Rating – 4 out of 5

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Excitebike NES Review

excitebikebox

This review is dedicated to @Tracker_TD who has the honour of becoming my 1000th follower on Twitter. Follow me here, but thank you so much to everyone of my followers, you all mean the world to me! Just some background, to celebrate the 1000th follower whoever it was they got the choice of NES game to review. Lucky old Liam chose Excitebike so this is for him – thank you!

Excitebike is a motocross racing game, which features the distinctive black box design on the cover that was used in the early titles, and Excitebike is no exception, as well it was one of the launch titles of the console in Europe back in 1986.  The idea is that your racing either on your own or against competitors, in order to complete the track within a time period. If you finish within the top 3 based on your time, you progress to the next track and carry on through the game.  The game was originally released in Japan for the Famicom system in 1984, and made use of the Famicom Data Recorder, which was used to record user-created tracks (which will be discussed later) but as this was a Japanese-only accessory, this featured was not utilised in the American and European release of the game.

You know with a thumbs up, everything will be A-OK

You know with a thumbs up, everything will be A-OK

So when you turn on the game, your presented with a simple yet very blue title screen to which you can choose from 3 options. Selection A is where your rider is racing against the clock on his own. Selection B is where your rider is still trying to beat the time set but there are other riders on screen – you start off with 3 others but as the level progresses they are everywhere, not intentionally causing a nuisance but nevertheless not a good advert for drinking and riding. Finally, there is a Design section, where users can create their own custom made tracks to race on. As mentioned briefly earlier, in Japan this feature was utilised with the Famicom Disk System, a saving device that used normal audio cassettes and worked in the same way that the C64 had with its Datassette.  It was even stated in the manual that the save and load features of the Design aspect were programmed in for “potential product developments”. oo-er indeed, however it’s nice to create your own tracks even if you cannot save these for your friends to see. With 19 different parts of scenery and track to include in your laps, and up to 9 laps,you could certainly make it as simple or as difficult for your friends to compete on. It is a shame however there is no multiplayer option on the game, but trying to beat the times of your friends is good incentive enough.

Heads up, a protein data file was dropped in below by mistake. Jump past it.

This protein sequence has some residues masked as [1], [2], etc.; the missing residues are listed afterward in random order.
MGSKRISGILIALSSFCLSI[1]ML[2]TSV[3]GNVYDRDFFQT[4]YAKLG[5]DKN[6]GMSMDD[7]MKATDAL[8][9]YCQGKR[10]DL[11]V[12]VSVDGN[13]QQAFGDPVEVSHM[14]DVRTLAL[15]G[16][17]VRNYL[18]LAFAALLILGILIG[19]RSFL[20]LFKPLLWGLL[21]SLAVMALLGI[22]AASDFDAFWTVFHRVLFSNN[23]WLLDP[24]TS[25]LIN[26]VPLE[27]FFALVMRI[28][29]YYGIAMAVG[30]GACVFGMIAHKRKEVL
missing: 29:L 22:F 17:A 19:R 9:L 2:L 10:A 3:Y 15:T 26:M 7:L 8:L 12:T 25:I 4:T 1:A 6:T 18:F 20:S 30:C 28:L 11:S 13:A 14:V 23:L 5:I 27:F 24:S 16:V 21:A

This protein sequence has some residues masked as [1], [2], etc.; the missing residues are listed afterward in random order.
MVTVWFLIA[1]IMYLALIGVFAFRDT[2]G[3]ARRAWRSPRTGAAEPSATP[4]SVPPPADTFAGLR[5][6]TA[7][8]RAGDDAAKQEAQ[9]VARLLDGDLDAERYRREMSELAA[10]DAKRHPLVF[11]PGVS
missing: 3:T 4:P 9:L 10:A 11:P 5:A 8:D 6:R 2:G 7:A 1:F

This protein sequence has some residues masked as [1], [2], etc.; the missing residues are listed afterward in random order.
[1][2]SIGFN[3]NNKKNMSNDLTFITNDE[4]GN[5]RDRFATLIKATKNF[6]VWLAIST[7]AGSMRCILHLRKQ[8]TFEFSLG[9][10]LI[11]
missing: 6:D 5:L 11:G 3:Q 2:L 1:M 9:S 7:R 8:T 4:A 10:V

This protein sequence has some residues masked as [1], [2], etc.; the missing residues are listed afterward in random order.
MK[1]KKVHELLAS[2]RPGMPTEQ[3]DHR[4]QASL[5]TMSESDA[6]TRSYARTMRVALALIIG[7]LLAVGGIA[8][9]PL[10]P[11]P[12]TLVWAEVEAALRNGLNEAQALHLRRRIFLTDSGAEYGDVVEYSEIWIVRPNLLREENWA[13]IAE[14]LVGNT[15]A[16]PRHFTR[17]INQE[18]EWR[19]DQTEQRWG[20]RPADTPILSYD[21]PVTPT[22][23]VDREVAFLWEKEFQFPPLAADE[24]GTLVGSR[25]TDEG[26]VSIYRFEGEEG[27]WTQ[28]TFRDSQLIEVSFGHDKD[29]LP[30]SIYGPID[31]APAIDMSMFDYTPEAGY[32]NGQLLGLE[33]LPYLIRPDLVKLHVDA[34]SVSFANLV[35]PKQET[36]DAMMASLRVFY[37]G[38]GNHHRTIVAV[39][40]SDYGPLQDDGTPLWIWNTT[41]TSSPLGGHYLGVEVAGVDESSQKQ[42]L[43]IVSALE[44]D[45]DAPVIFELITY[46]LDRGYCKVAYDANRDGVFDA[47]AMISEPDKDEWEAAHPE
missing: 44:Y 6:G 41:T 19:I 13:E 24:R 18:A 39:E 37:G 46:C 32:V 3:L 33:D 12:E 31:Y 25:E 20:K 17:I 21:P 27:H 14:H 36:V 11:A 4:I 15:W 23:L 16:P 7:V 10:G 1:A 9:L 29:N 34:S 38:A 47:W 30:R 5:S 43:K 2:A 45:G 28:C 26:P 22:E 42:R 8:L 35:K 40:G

So controlling your motorcycle couldn’t be simpler – the A button accelerates your bike, and the B button, well that accelerates faster which you might think is the obvious button to use however, it comes at a price. At the bottom of the screen is a Temp bar, for temperature (in case those of you were clever enough to think it meant temporary) and when should that bar fill up, you temporarily stop at the side of the track waiting for your engine to cool down, so when your racing do keep an eye on that – if it gets too high then release the accelerator for a bit or drive over the right arrows that are on the ground, to reduce the temperature of the bike. The up and down d-pad moves your bike between the 4 lanes on screen, and the left and right d-pad button will change the angle of your bike both on the ground and in mid-air, allowing you to look cool and do wheelies throughout the course. If you are in mid-air and land at an unnatural angle, then you’ll bounce on the ground and go to the edge of the screen – this happens if you crash into another rider in Selection B.

Can I have a P please Bob? All you get is green grass from it

Can I have a P please Bob? All you get is green grass from it